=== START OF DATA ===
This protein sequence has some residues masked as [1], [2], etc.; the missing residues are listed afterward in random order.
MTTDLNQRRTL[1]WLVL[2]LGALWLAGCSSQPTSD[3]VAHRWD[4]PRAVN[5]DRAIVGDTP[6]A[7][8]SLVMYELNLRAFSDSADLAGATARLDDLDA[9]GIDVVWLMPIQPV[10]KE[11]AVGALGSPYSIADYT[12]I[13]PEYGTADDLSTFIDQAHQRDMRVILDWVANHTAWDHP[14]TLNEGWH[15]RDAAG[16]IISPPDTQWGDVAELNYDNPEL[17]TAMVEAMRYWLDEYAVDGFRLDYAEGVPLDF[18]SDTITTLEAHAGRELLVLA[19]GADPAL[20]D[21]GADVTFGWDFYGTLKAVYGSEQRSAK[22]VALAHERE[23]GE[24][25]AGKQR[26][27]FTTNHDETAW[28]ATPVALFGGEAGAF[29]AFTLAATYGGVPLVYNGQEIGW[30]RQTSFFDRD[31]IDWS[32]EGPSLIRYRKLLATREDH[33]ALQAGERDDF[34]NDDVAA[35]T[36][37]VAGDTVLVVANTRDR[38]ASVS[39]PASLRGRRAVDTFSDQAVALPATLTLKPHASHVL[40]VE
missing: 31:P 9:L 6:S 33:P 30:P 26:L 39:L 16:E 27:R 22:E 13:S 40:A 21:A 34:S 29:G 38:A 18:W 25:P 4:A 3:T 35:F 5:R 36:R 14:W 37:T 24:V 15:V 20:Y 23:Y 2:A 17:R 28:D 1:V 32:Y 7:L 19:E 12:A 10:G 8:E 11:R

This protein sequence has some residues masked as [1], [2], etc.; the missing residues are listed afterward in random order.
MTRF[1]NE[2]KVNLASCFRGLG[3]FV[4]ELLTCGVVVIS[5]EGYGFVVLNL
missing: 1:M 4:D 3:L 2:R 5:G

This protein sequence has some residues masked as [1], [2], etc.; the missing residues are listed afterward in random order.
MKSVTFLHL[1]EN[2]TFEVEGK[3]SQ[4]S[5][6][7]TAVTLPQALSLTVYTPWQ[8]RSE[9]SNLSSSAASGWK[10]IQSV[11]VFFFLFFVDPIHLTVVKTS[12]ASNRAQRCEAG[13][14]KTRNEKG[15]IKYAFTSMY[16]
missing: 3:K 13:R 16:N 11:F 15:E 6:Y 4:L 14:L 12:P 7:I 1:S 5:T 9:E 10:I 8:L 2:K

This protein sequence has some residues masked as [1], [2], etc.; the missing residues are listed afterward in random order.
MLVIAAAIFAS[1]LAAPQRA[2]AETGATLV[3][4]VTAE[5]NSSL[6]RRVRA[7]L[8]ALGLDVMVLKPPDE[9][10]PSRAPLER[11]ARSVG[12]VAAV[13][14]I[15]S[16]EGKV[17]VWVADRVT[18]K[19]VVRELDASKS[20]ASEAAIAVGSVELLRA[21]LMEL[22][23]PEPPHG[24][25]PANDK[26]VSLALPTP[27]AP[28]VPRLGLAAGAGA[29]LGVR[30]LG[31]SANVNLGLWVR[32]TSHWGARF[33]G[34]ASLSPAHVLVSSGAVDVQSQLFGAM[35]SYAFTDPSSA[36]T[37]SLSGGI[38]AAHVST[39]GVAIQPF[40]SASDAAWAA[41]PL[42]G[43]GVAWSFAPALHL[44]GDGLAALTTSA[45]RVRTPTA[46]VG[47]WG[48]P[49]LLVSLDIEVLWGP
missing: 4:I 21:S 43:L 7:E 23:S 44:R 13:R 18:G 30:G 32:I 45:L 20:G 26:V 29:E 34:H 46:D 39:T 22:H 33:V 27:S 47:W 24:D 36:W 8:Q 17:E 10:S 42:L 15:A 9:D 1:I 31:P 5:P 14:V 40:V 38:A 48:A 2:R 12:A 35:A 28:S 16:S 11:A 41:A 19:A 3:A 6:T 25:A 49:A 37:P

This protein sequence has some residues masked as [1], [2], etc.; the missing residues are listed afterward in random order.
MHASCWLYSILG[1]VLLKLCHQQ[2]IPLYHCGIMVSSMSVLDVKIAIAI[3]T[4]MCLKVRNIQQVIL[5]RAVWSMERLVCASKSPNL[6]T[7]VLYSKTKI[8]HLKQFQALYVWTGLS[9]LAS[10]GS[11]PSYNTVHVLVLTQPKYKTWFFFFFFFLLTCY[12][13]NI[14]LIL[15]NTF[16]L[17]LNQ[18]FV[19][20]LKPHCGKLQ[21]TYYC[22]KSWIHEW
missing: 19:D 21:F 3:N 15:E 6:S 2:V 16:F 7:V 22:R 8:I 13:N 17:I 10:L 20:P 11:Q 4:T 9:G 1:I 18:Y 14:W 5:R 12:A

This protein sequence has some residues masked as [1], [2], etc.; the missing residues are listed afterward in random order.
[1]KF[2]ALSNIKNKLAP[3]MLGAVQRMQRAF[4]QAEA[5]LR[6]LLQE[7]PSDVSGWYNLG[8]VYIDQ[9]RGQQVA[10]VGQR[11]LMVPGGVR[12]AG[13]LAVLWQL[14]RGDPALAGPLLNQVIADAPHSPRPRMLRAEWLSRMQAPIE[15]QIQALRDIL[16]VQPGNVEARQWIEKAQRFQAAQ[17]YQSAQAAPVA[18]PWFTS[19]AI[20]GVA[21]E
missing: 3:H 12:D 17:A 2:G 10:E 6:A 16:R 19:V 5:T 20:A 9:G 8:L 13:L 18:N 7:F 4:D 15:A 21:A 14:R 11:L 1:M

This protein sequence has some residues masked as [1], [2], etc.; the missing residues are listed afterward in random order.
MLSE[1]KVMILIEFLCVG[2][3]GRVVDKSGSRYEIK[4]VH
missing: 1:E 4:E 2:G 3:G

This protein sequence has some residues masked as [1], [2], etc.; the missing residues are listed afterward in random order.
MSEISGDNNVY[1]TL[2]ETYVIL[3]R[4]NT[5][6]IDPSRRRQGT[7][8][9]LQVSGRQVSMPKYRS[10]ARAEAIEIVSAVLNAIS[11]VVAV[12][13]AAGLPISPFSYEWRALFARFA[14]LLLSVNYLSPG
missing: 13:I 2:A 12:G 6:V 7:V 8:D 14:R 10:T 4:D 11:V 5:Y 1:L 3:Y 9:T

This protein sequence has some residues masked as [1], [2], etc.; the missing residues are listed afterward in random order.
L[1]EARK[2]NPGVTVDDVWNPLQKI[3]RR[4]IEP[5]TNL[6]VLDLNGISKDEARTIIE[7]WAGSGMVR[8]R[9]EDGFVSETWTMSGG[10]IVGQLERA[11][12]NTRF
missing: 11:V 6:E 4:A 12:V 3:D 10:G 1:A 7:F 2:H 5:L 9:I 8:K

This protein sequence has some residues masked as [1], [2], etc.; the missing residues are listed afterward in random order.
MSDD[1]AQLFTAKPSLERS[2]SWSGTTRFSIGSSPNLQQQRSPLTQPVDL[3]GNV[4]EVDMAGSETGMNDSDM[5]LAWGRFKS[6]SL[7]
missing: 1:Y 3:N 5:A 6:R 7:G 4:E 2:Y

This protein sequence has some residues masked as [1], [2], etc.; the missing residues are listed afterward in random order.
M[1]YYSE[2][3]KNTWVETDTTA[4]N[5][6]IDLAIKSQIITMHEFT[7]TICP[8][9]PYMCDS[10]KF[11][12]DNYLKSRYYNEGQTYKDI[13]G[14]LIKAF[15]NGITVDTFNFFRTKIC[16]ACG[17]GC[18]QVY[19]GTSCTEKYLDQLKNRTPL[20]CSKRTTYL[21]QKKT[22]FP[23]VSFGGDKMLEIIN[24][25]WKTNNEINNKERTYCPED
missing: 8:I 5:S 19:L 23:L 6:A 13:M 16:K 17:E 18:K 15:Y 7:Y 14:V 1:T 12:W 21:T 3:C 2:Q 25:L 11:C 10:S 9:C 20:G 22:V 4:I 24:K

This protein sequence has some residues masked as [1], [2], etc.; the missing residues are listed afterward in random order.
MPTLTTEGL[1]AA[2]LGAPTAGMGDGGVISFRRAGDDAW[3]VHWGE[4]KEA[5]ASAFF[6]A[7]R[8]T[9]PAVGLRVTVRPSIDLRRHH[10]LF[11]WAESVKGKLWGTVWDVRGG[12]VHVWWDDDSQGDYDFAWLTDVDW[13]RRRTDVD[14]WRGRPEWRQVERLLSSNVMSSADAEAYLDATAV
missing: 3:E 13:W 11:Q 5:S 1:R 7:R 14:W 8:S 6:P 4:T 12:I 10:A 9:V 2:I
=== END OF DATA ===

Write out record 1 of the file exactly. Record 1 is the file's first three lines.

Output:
This protein sequence has some residues masked as [1], [2], etc.; the missing residues are listed afterward in random order.
MTTDLNQRRTL[1]WLVL[2]LGALWLAGCSSQPTSD[3]VAHRWD[4]PRAVN[5]DRAIVGDTP[6]A[7][8]SLVMYELNLRAFSDSADLAGATARLDDLDA[9]GIDVVWLMPIQPV[10]KE[11]AVGALGSPYSIADYT[12]I[13]PEYGTADDLSTFIDQAHQRDMRVILDWVANHTAWDHP[14]TLNEGWH[15]RDAAG[16]IISPPDTQWGDVAELNYDNPEL[17]TAMVEAMRYWLDEYAVDGFRLDYAEGVPLDF[18]SDTITTLEAHAGRELLVLA[19]GADPAL[20]D[21]GADVTFGWDFYGTLKAVYGSEQRSAK[22]VALAHERE[23]GE[24][25]AGKQR[26][27]FTTNHDETAW[28]ATPVALFGGEAGAF[29]AFTLAATYGGVPLVYNGQEIGW[30]RQTSFFDRD[31]IDWS[32]EGPSLIRYRKLLATREDH[33]ALQAGERDDF[34]NDDVAA[35]T[36][37]VAGDTVLVVANTRDR[38]ASVS[39]PASLRGRRAVDTFSDQAVALPATLTLKPHASHVL[40]VE
missing: 31:P 9:L 6:S 33:P 30:P 26:L 39:L 16:E 27:R 22:E 13:S 40:A 21:A 34:S 29:G 38:A 18:W 25:P 4:A 3:T 35:F 5:R 36:R 14:W 37:T 24:V 15:V 20:Y 23:Y 2:A 17:R 28:D 1:V 32:Y 7:L 19:E 12:A 10:G 8:E 11:R